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Rainsy’s reasoning questioned

Rainsy’s reasoning questioned

While the opposition party steps up its efforts to persuade the international community to cut ties with a government it says was formed by a “constitutional coup”, lawyers and analysts yesterday questioned whether the party’s reasoning has any legal basis.

In a letter sent to the Asian Development Bank, World Bank, European Union and International Monetary Fund on Monday, Cambodia National Rescue Party leader Sam Rainsy lays out why such institutions should reconsider their relations with the “illegal” government.

Rainsy, whose party has boycotted the National Assembly citing unaddressed electoral complaints, references Article 76 of the Cambodian Constitution, which states: “The National Assembly consists of at least 120 members”.

He also references a Constitutional Council decision from 2003 that clarified Article 76 and another article in response to a request from lawmakers regarding the death, removal or incapacity of assembly members.

In the letter, Rainsy says the decision “specifies that the first meeting of the Assembly following any parliamentary elections must gather at least 120 members in order to be valid”.

He adds that only 68 ruling party lawmakers attended the inaugural session on September 23.

But lawyers yesterday expressed doubts that either the Constitution or the Constitutional Council’s 2003 decision could be interpreted in such a way.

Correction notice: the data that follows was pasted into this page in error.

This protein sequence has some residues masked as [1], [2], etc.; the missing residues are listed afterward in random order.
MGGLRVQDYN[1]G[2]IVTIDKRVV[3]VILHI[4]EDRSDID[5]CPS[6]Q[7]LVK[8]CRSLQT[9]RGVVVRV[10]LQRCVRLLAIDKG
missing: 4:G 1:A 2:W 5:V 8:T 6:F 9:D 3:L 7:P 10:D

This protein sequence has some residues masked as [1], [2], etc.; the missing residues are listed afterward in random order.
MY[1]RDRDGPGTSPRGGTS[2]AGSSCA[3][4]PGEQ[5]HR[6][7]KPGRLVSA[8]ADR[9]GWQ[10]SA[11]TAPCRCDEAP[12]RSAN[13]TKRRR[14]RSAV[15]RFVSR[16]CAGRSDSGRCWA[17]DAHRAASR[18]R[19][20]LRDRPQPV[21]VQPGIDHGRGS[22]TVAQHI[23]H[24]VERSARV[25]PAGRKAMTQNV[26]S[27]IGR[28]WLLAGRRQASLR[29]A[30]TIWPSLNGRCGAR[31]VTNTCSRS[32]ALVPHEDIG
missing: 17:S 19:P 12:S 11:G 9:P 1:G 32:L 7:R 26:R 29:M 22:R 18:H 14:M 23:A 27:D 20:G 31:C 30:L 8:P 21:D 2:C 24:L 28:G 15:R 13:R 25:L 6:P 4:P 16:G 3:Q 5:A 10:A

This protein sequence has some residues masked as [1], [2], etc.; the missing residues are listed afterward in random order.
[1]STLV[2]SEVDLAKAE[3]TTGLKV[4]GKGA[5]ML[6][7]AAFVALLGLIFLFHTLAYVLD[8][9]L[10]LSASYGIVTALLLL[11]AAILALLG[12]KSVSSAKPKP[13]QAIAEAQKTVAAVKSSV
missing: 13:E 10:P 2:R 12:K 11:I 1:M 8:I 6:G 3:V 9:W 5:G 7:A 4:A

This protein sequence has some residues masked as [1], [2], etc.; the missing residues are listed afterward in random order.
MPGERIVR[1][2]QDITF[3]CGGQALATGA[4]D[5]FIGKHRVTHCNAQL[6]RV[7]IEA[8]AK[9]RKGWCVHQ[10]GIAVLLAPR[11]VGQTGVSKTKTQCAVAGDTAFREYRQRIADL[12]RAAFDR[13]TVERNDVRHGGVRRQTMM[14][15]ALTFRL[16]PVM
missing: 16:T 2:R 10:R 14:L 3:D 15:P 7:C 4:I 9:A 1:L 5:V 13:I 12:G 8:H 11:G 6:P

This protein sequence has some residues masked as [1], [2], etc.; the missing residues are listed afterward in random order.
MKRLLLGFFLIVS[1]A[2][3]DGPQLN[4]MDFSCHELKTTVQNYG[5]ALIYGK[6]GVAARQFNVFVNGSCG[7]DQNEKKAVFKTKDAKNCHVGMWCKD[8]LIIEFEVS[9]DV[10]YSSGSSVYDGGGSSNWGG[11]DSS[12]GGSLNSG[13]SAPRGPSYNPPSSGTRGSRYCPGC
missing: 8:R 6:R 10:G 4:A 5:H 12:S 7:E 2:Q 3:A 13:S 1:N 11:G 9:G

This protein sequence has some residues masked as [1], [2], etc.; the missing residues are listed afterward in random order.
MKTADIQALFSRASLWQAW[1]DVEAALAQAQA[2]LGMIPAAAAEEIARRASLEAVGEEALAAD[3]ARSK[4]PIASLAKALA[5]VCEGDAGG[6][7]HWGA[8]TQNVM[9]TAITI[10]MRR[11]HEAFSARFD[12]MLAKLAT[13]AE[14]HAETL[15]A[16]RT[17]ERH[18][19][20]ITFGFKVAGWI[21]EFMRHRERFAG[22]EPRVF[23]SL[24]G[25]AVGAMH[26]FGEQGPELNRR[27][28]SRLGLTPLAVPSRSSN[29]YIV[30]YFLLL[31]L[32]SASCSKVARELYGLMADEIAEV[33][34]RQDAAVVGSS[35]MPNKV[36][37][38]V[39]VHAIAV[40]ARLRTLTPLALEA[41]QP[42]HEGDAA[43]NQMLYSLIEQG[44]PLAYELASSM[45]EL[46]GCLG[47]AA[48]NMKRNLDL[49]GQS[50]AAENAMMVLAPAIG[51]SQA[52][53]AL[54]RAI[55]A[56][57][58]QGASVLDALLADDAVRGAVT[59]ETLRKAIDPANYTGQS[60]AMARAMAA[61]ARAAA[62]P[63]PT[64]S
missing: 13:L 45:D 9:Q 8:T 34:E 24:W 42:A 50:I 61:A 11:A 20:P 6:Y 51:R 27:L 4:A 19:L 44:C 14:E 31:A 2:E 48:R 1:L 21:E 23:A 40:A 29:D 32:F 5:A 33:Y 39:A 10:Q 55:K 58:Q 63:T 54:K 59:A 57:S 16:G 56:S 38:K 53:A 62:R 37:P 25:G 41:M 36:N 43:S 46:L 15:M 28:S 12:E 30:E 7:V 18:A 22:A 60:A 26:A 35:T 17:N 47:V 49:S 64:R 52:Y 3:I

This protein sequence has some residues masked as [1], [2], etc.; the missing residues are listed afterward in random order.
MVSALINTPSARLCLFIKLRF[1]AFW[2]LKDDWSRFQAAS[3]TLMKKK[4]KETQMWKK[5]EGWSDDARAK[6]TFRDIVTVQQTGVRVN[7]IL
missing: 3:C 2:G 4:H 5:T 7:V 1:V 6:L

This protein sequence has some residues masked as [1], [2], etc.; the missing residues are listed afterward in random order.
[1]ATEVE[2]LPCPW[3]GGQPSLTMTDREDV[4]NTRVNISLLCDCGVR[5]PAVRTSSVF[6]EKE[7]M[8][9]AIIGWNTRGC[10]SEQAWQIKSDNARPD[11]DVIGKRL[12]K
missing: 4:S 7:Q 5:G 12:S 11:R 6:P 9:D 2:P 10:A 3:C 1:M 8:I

“If you read the Constitution word by word … [it does not say] that the first meeting requires 120 or more for the commencement of the legislature,” Ly Tayseng, partner and managing director at HBS law, said.

“It is completely unreasonable to require at least 120 members to be physically present … such interpretation … is erroneous and illogical, because if it was to be true, then the [parliament] in a multiparty democracy cannot be formed when simply a few members of [a] minority party [are] absent from the first meeting,” Tayseng said.

Anirudh Bhati, an Indian-trained lawyer and legal consultant based in Phnom Penh, made a similar argument in a legal analysis posted online on Tuesday.

“[The Constitutional Council decision] further states that the National Assembly results from the election, which means that the house is formed when the results of the elections are officially declared,” he writes.

As there is no “explicitly defined requirement” on how many representatives need attend the inaugural session, quorum rules defined under new articles of the Constitution added in 2006 apply, Bhati says. These articles require that only a quorum of over half of parliamentary members is needed for votes requiring “absolute majority” – such as approving the new government, as 68 ruling party legislators did on September 24.

“The quorum has been changed for the absolute majority to make the decisions, meaning now it’s half, not two-thirds,” Ou Virak, president of the Cambodian Center for Human Rights, said.